Financial accounting can typically be widely defined in the following terms
“the process of preparing assorted financial statements that companies and other business concerns including partnerships as well as sole proprietorships can use, so as to show their financial performance in a specific period of time of the business entity, to all the people associated with the business concern.”
Apart from the above, the finance department of any company can easily use financial accounting to easily showcase the company’s overall financial position to all the relevant people who are actually the main stake holders of the company or organization. These may also include the business concern’s many creditors, investors, suppliers, and customers, to quote but a few.
In a nut shell, financial accounting can also be quite colloquially described as the overall process of not just recording but also summarizing, and lastly the reporting the various transactions that may stem as a direct result of the daily business operations of the commercial entity, over an already pre-determined as well as specific period of time.
Here, it is pertinent to note that just about all of the requisite transactions (both big and small) that occur, have to be formally summarized through an otherwise highly efficient preparation of financial records that are known today as ‘financial statements’.
As a matter of fact, this system of statements had originally been invented almost six hundred ago, (in the early 1500s or so) and has subsequently been used with very little alteration throughout the intervening time period.
o The different financial statements
Some of the more common financial statements that are in vague today, with regard to accounting principles just about all over the world, include some of the following:
- The cash flow statements
- The balance sheet of the company
- The income statements
The above three taken when together in their entirety, typically encapsulate almost the whole of the business organization’s overall operations that may have been conducted over that period of time, that is to be assessed, by the above mentioned financial statements.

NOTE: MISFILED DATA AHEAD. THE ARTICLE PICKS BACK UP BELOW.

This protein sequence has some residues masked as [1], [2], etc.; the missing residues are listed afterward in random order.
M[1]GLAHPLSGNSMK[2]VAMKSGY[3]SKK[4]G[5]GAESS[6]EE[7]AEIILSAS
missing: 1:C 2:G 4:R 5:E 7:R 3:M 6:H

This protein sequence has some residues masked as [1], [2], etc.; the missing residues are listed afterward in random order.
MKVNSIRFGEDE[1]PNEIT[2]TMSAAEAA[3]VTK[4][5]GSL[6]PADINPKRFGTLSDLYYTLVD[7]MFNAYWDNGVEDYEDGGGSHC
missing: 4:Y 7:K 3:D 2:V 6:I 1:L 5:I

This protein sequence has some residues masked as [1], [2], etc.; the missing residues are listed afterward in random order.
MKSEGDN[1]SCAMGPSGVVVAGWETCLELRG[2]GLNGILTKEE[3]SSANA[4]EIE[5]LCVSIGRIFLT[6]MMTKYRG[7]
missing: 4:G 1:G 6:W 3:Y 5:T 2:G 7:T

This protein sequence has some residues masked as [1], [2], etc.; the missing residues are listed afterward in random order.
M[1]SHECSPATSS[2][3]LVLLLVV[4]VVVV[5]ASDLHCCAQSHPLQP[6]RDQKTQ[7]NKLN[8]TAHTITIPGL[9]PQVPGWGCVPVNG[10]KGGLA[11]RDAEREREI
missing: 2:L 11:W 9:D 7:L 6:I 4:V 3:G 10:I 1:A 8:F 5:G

Here, it is pertinent to note that the world of financial accounting basically depends on an otherwise well-established set of core accounting principles. And it is these core principles, that essentially help the business keep track of all of its myriad different mandatory and regulatory reporting requirements.
Let us take the example of public limited companies in the United States of America. They are essentially mandated by the law to ensure that their financial accounting is basically execute all as per Generally Accepted Accounting Principles or GAAP.
Here the core objective of the establishment of these universally accepted financial accounting principles is to help make sure that the information being processed is highly consistent and as such is of mutual benefit to not just the organization’s creditors, but also the various regulatory bodies as well as the tax authorities.
In the light of the above, we can easily state that it is almost impossible to run an organization without using at least some form of financial accountancy principles.